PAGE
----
Switzerland’s Coop and Migros join underground logistics project

A 500km tunnel will be build to help the country deal with its growth in freight traffic

Switzerland could have a new underground logistics and transportation system by 2040 thanks to project backed by the country’s leading co-op retailers.

A new project aims to address the traffic and logistics problems the country is likely to encounter as its population continues to grow. The country’s largest retailers, Coop and Migros are among the backers of the project, which will be developed by a group of private companies.

Cargo Sous Terrain, the company leading the initiative, proposes building a 500km automated tunnel system that will integrate sensor data from pallets and wagons into the overall logistics and delivery mechanisms.

The Swiss Federal Statistical Office estimates freight traffic in the country will increase by more than 35% by 2040. Cargo Sous Terrain aims to address the pressure on the country’s roads by taking the freight that is now being transported on roads in urban areas and moving it underground, creating more space on railways and roads.

The fully automated network will run from Geneva to St Gallen and from Basel to Lucerne, with an additional branch from Bern to Thun, connecting around 80 hubs, where goods can be loaded and unloaded. Once fully completed, CST is expected to reduce freight transport in towns and cities by 30% and save 40% of lorry journeys on motorways.

On 23 January a delegation of CST AG presented its roadmap for the next phase of development of the logistics network to federal councillor Doris Leuthard. The roadmap includes a funding plan of CHF 100 million in equity, comprised of a Swiss majority, to obtain a building permit for the first section from Härkingen to Zurich. According to CST, a number of existing partners intend to increase their share capital once the CST dedicated federal law is in effect.

The project started back in 2014 with a feasibility study. Cargo Sous Terrain was initially registered as a support association. The study was revised in 2016 and the concept was found to be economically viable. As a result, Cargo Sous Terrain became a joint stock company.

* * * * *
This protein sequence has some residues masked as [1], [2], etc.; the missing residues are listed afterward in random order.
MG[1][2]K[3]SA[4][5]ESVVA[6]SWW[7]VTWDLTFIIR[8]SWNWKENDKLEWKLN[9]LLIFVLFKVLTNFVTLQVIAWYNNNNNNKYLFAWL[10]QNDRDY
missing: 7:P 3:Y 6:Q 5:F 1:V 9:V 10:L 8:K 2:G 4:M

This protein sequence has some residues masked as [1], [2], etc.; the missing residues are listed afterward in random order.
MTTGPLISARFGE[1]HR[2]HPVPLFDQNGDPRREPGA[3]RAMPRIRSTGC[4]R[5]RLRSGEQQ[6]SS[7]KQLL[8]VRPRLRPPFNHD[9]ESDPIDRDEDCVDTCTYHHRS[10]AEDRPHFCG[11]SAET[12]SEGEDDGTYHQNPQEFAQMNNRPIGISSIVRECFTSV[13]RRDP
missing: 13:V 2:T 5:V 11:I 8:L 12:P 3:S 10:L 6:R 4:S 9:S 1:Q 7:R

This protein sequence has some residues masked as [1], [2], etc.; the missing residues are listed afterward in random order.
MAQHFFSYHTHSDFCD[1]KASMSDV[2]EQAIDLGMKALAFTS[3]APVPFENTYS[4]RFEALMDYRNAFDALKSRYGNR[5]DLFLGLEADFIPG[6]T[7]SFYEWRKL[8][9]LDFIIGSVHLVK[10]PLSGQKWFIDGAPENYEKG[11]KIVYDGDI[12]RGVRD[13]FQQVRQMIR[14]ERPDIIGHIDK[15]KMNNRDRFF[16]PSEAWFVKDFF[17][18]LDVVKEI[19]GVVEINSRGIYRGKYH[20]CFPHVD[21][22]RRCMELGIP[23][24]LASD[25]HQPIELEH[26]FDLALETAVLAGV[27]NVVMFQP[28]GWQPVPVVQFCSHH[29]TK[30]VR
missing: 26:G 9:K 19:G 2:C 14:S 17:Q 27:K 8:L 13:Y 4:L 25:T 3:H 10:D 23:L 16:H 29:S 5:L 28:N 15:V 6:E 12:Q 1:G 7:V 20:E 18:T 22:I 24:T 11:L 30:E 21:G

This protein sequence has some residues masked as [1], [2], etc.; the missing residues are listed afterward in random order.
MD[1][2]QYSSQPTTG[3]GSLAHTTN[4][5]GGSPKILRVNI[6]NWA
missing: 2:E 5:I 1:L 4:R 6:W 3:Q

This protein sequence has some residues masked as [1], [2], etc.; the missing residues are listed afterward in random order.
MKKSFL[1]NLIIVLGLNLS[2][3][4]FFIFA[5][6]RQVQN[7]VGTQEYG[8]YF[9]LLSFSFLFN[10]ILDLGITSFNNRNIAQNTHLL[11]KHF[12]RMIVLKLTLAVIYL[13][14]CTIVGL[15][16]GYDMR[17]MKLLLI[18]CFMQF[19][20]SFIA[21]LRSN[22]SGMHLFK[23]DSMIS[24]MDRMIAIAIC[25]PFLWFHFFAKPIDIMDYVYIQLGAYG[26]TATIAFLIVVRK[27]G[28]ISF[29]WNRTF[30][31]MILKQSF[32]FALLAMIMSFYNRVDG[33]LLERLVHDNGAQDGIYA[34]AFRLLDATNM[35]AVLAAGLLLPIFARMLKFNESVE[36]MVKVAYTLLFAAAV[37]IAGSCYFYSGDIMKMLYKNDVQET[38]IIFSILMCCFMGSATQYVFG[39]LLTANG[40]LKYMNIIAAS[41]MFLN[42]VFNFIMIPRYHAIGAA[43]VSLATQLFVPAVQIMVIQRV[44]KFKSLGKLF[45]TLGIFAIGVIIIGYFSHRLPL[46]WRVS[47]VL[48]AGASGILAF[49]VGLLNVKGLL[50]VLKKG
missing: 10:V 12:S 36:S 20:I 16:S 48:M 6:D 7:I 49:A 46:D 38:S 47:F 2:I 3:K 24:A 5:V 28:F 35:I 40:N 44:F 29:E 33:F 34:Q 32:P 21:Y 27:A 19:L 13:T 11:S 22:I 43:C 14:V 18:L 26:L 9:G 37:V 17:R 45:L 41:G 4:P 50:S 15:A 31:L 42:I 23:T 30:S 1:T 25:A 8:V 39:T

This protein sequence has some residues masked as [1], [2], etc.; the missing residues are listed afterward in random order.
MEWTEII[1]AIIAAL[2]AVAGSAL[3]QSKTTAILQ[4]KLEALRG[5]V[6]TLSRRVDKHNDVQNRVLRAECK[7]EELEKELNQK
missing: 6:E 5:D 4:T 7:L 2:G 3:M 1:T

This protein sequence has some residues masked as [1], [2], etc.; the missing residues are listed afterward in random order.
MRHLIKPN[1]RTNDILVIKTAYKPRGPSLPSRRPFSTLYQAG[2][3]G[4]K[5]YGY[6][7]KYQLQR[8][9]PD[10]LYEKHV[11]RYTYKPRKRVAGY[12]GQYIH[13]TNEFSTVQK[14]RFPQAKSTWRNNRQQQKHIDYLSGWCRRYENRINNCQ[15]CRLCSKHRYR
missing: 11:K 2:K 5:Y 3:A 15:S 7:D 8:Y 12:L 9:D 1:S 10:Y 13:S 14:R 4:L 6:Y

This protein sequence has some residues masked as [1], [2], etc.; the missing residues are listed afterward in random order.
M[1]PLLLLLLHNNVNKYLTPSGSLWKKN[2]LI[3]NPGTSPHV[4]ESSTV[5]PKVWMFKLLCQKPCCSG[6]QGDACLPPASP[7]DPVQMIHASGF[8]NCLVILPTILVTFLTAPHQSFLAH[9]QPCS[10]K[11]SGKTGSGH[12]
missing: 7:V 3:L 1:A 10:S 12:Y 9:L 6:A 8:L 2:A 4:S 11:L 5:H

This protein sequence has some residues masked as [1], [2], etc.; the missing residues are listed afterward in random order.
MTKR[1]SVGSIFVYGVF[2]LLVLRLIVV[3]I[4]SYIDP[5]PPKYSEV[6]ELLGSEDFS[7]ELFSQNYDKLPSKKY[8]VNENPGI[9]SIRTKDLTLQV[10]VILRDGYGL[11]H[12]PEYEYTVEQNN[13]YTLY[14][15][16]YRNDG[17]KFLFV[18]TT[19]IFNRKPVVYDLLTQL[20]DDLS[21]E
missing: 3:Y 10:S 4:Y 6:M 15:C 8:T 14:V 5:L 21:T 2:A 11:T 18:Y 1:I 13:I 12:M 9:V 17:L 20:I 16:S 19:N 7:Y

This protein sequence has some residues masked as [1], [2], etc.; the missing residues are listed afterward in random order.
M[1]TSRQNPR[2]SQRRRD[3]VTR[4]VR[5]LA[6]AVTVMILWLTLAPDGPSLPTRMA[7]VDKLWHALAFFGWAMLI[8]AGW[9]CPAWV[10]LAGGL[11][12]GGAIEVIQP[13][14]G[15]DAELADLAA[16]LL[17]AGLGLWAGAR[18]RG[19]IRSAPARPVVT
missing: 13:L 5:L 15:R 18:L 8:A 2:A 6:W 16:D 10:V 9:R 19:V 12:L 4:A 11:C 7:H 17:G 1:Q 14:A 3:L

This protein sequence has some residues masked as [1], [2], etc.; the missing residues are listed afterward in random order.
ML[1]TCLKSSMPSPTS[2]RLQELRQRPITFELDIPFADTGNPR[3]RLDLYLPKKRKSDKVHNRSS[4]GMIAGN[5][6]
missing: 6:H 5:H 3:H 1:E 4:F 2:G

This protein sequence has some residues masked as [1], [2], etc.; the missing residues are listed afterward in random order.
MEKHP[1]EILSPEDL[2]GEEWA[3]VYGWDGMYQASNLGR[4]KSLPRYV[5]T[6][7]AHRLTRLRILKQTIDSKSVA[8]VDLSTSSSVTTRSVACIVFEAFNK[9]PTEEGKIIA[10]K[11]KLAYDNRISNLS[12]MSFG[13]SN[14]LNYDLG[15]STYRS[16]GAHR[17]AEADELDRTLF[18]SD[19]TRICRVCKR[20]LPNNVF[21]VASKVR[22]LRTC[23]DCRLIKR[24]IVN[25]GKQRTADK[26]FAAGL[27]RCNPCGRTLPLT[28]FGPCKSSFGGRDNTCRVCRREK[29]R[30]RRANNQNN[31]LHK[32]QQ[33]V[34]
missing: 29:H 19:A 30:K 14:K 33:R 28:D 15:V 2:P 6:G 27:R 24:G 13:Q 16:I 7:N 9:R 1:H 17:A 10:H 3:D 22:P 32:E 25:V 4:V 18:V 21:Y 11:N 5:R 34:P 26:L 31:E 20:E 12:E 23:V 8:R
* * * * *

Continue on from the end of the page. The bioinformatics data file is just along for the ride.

The organisation estimates the total construction costs will amount to 33 billion Swiss francs. It plans to conduct the first operational underground transports starting in 2030 by which time the first network from Gäu to Zurich will have been completed. The entire network is schedules to be completed and commissioned by 2045.

The vehicles will be self-driving and have wheels as well as be able to connect themselves into a convoy and also detach themselves from one another. The permissible speed is 30 km/h for freight vehicles in the driving lanes and 60 km/h for the monorail conveyor.

Coop and Migros say their co-operative structure allows them to make long-term investments in the future of Swiss infrastructure.

 “A quick and efficient supply is crucial when it comes to ensuring that our customers can find the products they want in their local shops. We need innovative and environmentally friendly solutions so that we can continue to guarantee this in the future. This is why we have strongly advocated Cargo sous terrain from the very start,” said Joos Sutter, chief executive of Coop Switzerland.

“Even today, we need to think about how we are going to be able to provide a reliable supply of fresh goods for our customers 20 years from now,” says Migros boss Herbert Bolliger.

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